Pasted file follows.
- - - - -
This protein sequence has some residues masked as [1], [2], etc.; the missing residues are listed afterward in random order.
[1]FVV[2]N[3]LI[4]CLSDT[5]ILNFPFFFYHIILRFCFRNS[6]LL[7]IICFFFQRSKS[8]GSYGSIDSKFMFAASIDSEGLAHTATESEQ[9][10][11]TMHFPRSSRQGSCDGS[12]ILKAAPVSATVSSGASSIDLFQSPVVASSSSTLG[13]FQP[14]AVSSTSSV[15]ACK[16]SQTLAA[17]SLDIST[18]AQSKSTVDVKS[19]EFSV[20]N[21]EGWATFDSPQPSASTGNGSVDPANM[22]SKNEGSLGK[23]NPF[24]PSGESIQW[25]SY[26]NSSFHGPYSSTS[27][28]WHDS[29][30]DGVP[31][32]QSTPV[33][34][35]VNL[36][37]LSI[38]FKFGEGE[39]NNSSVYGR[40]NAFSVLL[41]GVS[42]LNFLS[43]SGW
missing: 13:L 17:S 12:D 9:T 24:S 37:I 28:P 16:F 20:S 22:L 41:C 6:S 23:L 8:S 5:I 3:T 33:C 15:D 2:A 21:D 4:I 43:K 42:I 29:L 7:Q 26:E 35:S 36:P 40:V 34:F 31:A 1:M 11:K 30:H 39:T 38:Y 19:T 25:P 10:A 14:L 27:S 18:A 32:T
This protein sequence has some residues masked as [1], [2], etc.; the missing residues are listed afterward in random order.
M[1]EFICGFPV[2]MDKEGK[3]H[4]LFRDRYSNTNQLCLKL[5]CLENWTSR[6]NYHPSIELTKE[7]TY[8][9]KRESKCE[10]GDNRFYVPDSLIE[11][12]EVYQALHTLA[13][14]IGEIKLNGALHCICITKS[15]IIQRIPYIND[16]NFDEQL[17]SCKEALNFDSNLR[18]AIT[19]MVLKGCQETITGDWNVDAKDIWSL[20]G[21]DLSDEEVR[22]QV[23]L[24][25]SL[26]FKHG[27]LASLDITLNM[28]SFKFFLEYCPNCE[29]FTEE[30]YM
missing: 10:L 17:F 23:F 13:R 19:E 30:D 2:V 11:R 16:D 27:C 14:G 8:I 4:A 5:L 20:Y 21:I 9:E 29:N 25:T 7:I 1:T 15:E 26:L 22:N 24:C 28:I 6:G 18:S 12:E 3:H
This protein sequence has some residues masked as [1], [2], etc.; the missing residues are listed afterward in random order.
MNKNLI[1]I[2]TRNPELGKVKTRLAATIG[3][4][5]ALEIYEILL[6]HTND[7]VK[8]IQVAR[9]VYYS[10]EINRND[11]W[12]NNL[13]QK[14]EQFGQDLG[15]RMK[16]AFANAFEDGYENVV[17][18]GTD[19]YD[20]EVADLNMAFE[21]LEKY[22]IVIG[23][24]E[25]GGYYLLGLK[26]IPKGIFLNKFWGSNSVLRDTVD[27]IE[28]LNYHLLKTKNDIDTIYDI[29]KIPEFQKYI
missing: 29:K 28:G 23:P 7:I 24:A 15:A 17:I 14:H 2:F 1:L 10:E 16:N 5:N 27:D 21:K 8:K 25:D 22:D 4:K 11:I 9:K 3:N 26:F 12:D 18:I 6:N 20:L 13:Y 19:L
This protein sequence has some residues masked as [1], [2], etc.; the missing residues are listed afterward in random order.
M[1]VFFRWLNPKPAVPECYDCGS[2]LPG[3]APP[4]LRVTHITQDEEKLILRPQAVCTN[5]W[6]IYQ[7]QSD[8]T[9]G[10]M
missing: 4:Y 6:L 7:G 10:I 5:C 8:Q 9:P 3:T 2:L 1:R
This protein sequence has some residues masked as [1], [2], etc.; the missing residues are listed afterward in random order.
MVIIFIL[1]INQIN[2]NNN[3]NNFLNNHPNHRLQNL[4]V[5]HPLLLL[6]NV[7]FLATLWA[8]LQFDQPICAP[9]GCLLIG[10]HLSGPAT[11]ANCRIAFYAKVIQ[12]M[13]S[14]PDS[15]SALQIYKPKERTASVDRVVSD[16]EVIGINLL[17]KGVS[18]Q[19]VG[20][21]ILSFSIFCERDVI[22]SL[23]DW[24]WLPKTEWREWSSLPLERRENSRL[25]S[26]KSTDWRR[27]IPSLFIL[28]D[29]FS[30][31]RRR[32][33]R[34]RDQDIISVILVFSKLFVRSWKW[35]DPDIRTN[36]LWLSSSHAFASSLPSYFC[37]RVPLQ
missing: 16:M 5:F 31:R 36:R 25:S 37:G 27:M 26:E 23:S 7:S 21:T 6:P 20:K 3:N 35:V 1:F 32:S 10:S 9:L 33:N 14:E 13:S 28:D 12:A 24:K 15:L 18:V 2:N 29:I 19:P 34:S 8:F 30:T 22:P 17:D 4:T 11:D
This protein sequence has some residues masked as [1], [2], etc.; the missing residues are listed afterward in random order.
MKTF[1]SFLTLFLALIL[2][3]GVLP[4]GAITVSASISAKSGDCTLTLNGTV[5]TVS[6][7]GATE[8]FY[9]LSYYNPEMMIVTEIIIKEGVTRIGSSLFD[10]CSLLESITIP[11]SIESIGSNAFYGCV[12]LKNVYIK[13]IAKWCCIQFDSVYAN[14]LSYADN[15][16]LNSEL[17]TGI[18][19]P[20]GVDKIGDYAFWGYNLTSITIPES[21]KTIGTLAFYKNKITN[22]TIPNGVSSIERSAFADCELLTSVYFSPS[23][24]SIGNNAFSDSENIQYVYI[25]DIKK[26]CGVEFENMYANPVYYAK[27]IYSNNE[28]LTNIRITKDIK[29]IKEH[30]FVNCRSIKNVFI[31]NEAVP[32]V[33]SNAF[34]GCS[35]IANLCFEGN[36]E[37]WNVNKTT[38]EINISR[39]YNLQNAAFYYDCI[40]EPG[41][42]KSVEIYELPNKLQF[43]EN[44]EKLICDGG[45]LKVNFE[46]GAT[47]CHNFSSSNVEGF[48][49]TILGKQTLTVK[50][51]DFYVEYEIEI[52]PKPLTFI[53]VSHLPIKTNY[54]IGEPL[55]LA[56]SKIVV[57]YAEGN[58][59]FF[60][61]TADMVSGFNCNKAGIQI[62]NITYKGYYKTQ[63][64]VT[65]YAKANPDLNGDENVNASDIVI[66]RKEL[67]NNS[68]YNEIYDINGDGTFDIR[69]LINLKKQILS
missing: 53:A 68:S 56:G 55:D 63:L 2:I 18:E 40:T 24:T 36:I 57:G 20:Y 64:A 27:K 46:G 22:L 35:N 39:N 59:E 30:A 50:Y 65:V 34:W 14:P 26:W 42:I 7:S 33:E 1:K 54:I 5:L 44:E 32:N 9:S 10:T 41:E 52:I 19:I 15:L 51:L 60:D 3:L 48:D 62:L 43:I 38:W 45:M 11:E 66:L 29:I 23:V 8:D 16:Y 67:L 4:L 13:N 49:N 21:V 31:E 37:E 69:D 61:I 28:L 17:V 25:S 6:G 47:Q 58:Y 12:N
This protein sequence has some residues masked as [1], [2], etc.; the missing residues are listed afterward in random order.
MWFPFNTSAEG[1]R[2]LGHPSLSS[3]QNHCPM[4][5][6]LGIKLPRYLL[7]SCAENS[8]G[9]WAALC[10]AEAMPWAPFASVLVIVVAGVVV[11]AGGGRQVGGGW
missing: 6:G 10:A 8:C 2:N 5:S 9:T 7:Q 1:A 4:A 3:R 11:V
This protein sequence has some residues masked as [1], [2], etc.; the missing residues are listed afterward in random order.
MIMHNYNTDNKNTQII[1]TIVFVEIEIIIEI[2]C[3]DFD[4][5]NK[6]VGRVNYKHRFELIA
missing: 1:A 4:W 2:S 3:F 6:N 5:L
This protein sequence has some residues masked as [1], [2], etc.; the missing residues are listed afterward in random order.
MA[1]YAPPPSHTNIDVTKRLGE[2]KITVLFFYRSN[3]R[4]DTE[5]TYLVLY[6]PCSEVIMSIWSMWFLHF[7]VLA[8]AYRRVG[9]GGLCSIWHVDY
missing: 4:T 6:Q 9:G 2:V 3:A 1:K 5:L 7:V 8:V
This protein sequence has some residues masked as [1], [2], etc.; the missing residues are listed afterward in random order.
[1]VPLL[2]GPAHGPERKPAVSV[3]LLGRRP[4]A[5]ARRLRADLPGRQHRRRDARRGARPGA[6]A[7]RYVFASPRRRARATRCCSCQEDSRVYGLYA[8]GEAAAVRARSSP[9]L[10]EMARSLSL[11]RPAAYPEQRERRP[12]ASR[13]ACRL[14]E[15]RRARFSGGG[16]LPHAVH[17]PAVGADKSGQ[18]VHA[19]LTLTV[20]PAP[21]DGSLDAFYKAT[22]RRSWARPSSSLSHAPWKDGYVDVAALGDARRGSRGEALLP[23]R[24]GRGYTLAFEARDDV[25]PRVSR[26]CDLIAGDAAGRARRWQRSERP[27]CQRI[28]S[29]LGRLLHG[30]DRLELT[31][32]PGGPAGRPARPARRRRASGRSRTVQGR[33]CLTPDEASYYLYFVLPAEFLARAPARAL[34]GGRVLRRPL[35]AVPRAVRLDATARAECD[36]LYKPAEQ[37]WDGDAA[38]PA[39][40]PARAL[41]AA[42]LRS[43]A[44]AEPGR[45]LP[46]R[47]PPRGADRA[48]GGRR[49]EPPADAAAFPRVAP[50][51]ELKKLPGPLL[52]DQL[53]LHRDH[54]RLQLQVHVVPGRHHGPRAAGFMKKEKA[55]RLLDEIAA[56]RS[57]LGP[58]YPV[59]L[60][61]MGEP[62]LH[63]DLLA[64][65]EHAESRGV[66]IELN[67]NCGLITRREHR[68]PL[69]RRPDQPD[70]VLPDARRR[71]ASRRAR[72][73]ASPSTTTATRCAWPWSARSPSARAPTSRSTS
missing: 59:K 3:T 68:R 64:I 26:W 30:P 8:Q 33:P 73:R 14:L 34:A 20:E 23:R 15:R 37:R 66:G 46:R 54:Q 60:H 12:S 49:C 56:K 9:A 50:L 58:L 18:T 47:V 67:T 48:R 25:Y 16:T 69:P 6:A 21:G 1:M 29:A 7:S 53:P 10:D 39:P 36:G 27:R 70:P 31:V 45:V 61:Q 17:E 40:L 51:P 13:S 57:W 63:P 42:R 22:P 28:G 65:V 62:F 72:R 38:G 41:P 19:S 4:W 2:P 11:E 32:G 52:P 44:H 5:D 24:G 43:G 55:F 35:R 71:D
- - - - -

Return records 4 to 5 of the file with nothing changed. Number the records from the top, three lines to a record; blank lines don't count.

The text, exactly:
This protein sequence has some residues masked as [1], [2], etc.; the missing residues are listed afterward in random order.
M[1]VFFRWLNPKPAVPECYDCGS[2]LPG[3]APP[4]LRVTHITQDEEKLILRPQAVCTN[5]W[6]IYQ[7]QSD[8]T[9]G[10]M
missing: 4:Y 6:L 7:G 10:I 5:C 8:Q 9:P 3:T 2:L 1:R
This protein sequence has some residues masked as [1], [2], etc.; the missing residues are listed afterward in random order.
MVIIFIL[1]INQIN[2]NNN[3]NNFLNNHPNHRLQNL[4]V[5]HPLLLL[6]NV[7]FLATLWA[8]LQFDQPICAP[9]GCLLIG[10]HLSGPAT[11]ANCRIAFYAKVIQ[12]M[13]S[14]PDS[15]SALQIYKPKERTASVDRVVSD[16]EVIGINLL[17]KGVS[18]Q[19]VG[20][21]ILSFSIFCERDVI[22]SL[23]DW[24]WLPKTEWREWSSLPLERRENSRL[25]S[26]KSTDWRR[27]IPSLFIL[28]D[29]FS[30][31]RRR[32][33]R[34]RDQDIISVILVFSKLFVRSWKW[35]DPDIRTN[36]LWLSSSHAFASSLPSYFC[37]RVPLQ
missing: 16:M 5:F 31:R 36:R 25:S 37:G 27:M 26:E 23:S 7:S 21:T 6:P 20:K 3:N 35:V 1:F 32:S 10:S 9:L 33:N 14:E 13:S 28:D 12:A 24:K 15:L 18:V 2:N 29:I 19:P 34:S 8:F 30:T 22:P 17:D 4:T 11:D